Bing and Yahoo, The Happy Couple
In mid-2009, when Yahoo and Bing announced their “merger,” SEO professionals who were focused on Google search-optimized campaigns began to worry. The rest of us just had questions. In October 2010, their coupling became more defined as systems integration testing ended, and the two companies began sharing their algorithms for both organic and paid searches (local search results are not being shared). This sharing of algorithms means that now there are only two big players in the search engine world: Google (66 percent of market share) and Yahoo/Bing (33 percent of market share). Can you believe that only 10 years ago, there were eight viable search engine options? From a search marketing standpoint, the experts are divided as to whether this is good or bad for advertisers and businesses. Sure, it makes things less. While it constrains organic search optimization, it does present a significant opportunity for the paid search marketers.
The Facebook “Like” Button
In the spring of 2010, Facebook replaced its “Fan” feature with a “Like” button. It was more than just a word change; it was a direct challenge to search engines and other social networks. Here’s how it works: With just a few lines of code, an organization can add a Facebook “Like” button to its Web site. When visitors click on that button, the site content is shared with the visitor’s Facebook account.
The button creates a bridge from a Web site to a Facebook page, allowing the visitor to share the link with Facebook friends. However, instead of HTML code—the most common way to link entities—Facebook created a closed, proprietary system that only only Facebook can control. This closed system will not allow Google to index the links, information, and connections created. After just one week of operation, more than 50,000 Web sites had added the button.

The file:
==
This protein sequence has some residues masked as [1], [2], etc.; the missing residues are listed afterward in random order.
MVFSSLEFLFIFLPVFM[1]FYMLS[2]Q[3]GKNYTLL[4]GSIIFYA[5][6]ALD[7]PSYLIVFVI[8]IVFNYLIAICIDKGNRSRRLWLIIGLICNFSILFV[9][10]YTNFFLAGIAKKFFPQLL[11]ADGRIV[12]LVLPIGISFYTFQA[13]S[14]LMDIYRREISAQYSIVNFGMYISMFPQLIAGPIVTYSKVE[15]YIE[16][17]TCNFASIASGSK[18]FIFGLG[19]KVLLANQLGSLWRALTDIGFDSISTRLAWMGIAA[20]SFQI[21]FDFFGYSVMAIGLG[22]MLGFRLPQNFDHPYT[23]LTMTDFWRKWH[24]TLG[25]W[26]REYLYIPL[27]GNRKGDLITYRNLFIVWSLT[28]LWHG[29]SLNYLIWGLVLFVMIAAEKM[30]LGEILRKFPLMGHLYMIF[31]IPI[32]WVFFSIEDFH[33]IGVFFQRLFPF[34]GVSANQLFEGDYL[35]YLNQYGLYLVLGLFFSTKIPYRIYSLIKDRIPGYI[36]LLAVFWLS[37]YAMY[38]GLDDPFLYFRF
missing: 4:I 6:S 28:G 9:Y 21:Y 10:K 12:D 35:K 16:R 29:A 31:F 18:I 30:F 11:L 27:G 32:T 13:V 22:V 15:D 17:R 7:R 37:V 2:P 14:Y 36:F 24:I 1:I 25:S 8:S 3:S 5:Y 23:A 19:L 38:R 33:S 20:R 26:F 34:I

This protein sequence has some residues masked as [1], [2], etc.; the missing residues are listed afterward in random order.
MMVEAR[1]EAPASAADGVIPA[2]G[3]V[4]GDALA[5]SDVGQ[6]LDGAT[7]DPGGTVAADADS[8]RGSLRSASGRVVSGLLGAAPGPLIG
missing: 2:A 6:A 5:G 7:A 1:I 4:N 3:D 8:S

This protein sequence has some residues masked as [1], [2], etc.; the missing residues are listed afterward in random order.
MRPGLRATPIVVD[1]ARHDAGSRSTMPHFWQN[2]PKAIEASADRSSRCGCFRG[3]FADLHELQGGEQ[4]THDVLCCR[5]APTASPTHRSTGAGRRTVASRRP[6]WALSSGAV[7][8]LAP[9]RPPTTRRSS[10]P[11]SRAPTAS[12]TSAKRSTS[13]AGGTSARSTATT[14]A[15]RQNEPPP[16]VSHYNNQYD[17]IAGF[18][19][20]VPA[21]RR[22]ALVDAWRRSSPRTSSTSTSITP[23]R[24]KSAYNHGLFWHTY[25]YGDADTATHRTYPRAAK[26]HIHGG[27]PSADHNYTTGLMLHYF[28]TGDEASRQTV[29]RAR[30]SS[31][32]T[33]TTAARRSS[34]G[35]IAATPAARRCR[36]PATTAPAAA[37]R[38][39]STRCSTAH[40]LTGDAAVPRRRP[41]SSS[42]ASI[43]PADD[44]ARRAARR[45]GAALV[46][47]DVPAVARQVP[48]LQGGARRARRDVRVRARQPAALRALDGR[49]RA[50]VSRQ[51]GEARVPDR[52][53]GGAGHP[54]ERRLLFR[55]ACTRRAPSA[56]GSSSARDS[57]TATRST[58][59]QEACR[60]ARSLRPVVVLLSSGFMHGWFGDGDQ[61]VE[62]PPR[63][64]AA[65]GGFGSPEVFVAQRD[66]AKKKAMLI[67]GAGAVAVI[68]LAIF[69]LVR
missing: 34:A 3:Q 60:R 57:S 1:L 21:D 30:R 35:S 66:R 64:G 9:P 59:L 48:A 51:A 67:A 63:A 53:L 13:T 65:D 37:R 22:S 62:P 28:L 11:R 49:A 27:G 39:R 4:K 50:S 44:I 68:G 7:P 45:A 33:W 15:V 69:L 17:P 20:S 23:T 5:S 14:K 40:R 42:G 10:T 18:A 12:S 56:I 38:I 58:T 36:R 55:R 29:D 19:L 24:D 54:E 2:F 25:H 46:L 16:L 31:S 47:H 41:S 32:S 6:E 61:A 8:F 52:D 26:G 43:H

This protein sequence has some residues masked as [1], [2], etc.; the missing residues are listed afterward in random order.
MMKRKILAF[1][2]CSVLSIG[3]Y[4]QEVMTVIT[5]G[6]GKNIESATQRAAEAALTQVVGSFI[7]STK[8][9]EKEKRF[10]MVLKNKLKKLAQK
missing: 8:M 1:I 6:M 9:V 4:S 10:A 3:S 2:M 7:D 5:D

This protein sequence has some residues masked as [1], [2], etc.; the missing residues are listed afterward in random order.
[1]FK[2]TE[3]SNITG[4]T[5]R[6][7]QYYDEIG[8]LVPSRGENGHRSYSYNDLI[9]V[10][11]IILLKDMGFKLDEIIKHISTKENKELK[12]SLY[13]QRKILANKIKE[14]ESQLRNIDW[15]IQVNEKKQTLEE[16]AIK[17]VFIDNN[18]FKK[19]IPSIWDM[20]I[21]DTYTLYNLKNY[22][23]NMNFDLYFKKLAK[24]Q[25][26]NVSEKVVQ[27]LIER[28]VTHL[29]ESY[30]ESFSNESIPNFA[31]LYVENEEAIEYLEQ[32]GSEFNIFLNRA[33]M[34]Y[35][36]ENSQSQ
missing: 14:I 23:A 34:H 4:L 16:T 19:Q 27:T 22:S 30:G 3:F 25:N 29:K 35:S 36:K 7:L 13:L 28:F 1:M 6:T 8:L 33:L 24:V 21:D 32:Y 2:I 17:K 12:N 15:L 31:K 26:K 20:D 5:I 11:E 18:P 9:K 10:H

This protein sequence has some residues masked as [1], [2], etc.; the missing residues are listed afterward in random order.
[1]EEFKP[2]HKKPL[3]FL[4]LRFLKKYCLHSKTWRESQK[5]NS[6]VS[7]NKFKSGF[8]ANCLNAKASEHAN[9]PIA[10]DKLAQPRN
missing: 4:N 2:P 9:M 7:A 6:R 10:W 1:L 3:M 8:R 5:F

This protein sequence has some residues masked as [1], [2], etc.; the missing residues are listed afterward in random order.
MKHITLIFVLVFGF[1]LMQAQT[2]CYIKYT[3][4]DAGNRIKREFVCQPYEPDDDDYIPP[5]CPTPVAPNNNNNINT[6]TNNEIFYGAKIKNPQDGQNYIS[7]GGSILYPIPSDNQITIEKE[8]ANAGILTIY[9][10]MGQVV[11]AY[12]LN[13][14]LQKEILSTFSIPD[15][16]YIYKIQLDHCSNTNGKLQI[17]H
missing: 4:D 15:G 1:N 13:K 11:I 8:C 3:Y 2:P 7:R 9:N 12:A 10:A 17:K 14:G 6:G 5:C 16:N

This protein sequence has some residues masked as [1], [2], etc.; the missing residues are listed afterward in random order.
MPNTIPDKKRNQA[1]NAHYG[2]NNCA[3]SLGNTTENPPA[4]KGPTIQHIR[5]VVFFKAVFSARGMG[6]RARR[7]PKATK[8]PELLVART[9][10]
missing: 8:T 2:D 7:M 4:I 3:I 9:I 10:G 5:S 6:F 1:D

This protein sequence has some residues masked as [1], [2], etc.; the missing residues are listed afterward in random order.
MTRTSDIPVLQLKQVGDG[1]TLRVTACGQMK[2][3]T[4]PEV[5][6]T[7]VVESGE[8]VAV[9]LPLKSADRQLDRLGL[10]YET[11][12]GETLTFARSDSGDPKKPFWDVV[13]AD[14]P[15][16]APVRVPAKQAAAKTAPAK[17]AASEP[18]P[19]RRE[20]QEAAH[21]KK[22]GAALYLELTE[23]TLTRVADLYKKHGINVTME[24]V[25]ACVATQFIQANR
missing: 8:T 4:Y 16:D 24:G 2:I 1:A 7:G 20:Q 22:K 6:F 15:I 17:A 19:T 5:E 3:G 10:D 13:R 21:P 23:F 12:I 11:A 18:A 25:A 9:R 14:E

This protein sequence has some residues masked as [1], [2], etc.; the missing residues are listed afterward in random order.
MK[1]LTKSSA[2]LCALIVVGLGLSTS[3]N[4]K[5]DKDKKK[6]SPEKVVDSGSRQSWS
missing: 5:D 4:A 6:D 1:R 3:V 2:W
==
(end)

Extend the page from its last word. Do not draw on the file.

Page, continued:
More than a popularity contest, however, Facebook’s move was designed to try to block Google’s ability to track what is popular and relevant on the Web. While “Like” has not fundamentally changed the nature of paid and organic search optimization, the button has given digital marketers food for thought. If the social media space opts for proprietary code, rendering Google and other search engines unable to track relevancy of content on the Web, will social media optimization become the next digital marketing service offering?
Last Word
In an industry that is constantly evolving, it helps to take a look at the biggest changes and how they will affect SEO professionals, their clients, and the everyday online experience. As search engines and social media spaces advance, hold your digital marketing agency accountable by asking for certifications, detailed reports, and industry best practices.

More Tips on maintaining existing customers

More Tips on maintaining existing customers

Rewards Programs Foster Long Term Relationships And Repeat Sales

It is said in business that customer achievement is an investment but profitability is built on customer maintenance. In other words, it normally costs you more to sell to a new customer than it does to a existing one. As an effect, your profits are higher when you sell to those who have already purchased from you.